(2)

where E is Young’s modulus of elasticity.

Rate of plastic strain is considered to be a function of actual state quantities, especially stress, represented by components of stress tensor, internal state quantities depending on load history , total strain rate a  temperature T

(3)

The parameters that depend on history loading represents hardening of material during plastic deformation and is total strain rate. For small deformations we can ignore dependency of plastic strain rate on total strain rate .

Effective values of strain rate are computed from relation

(4)

and effective stress from relation

(5)

where is a scalar invariant of deviator of plastic strain rate, is a second scalar invariant of stress deviator, represents components of deviator of strain tensor, represents components of deviator of plastic strain and are components of deviator of stress tensor.

The plastic strain rate is very small in case of small stress and in case of high stress it has a limited saturation ability. Evolution of deformation is based on equation

(6)

where n is a parameter that is connected with sensitivity to velocity, Z represents a scalar parameter of hardening that depends on the history of loading, i.e. on internal state quantities that can contain isotropic or directional components. is a limit value of . Both, n as well as Z depends in general on temperature. Equation (6), represents general macroscopic description of plastic reaction to dislocation mechanisms activated by thermal processes.

The general relation for components of plastic strain rate is

(7)

Accordingly, in case of one-dimensional loading resulting to stress and simple shear we have relations

(8)

Here, is a rate of plastic shear strain and is shear stress. represents a limit value of plastic strain rate in shear in case of high shear stress or a hardening parameter Z tends to be zero.

Increasing Z leads to increasing of resistance against plastic flow. The hardening parameter Z consists of two components: component of isotropic hardening Z and directional hardening Z

(9)

The component of isotropic hardening is expressed by relation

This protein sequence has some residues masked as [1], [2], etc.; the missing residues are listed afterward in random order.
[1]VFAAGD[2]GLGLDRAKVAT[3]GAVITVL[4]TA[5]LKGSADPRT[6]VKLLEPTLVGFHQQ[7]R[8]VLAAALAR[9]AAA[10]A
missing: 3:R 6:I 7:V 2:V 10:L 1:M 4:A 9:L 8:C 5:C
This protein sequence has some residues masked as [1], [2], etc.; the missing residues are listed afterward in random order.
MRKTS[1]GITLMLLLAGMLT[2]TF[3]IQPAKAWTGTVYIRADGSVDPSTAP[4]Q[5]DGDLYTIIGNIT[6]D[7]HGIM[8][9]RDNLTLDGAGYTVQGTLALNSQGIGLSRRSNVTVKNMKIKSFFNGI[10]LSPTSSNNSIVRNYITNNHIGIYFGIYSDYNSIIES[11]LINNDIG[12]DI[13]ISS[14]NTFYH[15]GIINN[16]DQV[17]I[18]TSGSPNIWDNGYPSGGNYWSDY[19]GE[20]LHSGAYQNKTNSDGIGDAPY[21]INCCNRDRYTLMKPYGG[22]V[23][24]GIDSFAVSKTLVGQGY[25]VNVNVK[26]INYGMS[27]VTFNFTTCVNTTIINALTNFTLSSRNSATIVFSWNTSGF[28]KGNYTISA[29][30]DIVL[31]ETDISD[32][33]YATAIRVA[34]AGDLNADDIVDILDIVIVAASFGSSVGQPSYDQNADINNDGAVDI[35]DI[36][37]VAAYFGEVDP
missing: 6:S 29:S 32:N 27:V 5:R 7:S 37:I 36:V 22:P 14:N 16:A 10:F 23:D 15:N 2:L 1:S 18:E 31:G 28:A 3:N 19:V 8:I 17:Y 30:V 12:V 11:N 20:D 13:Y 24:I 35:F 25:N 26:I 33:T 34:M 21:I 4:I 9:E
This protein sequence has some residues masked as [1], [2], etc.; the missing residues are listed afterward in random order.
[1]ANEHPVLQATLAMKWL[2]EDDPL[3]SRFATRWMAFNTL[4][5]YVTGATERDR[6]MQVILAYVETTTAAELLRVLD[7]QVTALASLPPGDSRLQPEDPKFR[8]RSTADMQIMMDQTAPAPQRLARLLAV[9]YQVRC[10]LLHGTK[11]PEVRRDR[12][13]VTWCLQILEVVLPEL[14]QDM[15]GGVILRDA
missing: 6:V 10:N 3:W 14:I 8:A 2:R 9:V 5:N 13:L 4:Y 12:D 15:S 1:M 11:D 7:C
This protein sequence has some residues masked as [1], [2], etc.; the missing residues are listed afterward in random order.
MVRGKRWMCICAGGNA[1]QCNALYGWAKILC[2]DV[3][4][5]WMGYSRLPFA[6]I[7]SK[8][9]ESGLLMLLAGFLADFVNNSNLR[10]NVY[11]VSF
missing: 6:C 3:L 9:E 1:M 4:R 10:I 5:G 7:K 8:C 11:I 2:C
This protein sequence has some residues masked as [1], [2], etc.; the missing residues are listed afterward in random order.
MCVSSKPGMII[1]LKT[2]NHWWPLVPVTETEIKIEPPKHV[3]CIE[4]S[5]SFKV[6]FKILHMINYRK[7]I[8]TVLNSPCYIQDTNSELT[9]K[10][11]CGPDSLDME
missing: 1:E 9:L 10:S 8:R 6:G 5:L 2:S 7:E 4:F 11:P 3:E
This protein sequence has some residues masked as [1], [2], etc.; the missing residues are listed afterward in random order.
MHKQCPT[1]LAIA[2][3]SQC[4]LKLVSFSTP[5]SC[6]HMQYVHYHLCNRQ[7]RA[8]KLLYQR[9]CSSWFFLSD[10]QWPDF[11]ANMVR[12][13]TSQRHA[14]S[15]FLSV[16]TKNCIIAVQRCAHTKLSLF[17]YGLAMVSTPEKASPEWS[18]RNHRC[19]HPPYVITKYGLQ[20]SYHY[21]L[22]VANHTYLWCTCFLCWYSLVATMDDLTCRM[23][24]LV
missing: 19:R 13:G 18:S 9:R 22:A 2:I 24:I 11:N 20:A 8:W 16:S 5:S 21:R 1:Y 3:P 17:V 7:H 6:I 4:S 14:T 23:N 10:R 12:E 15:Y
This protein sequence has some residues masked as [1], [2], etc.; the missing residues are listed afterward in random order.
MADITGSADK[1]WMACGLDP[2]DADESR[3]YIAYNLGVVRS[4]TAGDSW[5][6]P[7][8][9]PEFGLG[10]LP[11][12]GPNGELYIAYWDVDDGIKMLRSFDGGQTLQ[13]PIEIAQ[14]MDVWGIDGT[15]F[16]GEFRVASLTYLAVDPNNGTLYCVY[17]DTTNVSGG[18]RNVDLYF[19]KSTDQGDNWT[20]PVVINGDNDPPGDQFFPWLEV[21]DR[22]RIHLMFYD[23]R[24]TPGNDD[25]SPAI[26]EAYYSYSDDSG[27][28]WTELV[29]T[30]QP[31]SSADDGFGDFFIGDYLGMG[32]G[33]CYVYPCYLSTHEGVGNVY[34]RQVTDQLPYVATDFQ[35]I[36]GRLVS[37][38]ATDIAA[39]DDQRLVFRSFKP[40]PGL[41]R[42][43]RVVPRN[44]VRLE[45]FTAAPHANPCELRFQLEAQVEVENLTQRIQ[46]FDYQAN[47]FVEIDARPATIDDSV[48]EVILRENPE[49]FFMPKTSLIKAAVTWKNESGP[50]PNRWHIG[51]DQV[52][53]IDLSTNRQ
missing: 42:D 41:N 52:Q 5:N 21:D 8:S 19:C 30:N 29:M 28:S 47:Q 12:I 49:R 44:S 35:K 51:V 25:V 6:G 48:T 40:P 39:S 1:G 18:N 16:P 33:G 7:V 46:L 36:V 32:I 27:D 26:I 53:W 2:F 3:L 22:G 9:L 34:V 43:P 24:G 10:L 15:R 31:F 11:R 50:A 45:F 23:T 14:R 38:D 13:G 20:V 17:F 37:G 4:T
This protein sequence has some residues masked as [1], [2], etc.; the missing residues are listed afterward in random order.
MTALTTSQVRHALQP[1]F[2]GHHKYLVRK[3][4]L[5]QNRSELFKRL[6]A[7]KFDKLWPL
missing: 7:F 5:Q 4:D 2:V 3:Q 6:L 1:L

(10)

where is accumulated plastic work with respect to unit volume starting with zero for and are starting and maximal value of isotropic hardening respectively. is a quantity that regulates velocity of hardening.

The component of directional hardening is expressed by equation

(11)

where represents directional cosines of actual stress state

(12)

and represents a variable of directional hardening.

Further we will consider case of one-dimensional loading with isotropic and directional hardening without temperature influence. This special integration procedure was accomplished in Matlab [5].

In the model are not applied loading and unloading criterion, nor surface of plasticity and the plastic deformation is nonzero in all states of loadings. The material constants that can be determined from Bodner-Partom model are: parameter of regulation of plastic strain rate sensitivity parameter starting value of isotropic hardening , maximal value of isotropic hardening , parameter controlling velocity of isotropic hardening These values together with Young’s modulus E, shear modulus G and Poisson ratio are input values for the Bodner-Partom model. All parameters are evaluated from tensile tests.

2.2. Genetic Algorithm

The identification of Bodner-Partom material model was accomplished by genetic algorithm. The genetic algorithm belongs to the group of so-called evolution algorithms. Evolution algorithms are divided to the three categories of programs:

•  evolution strategy,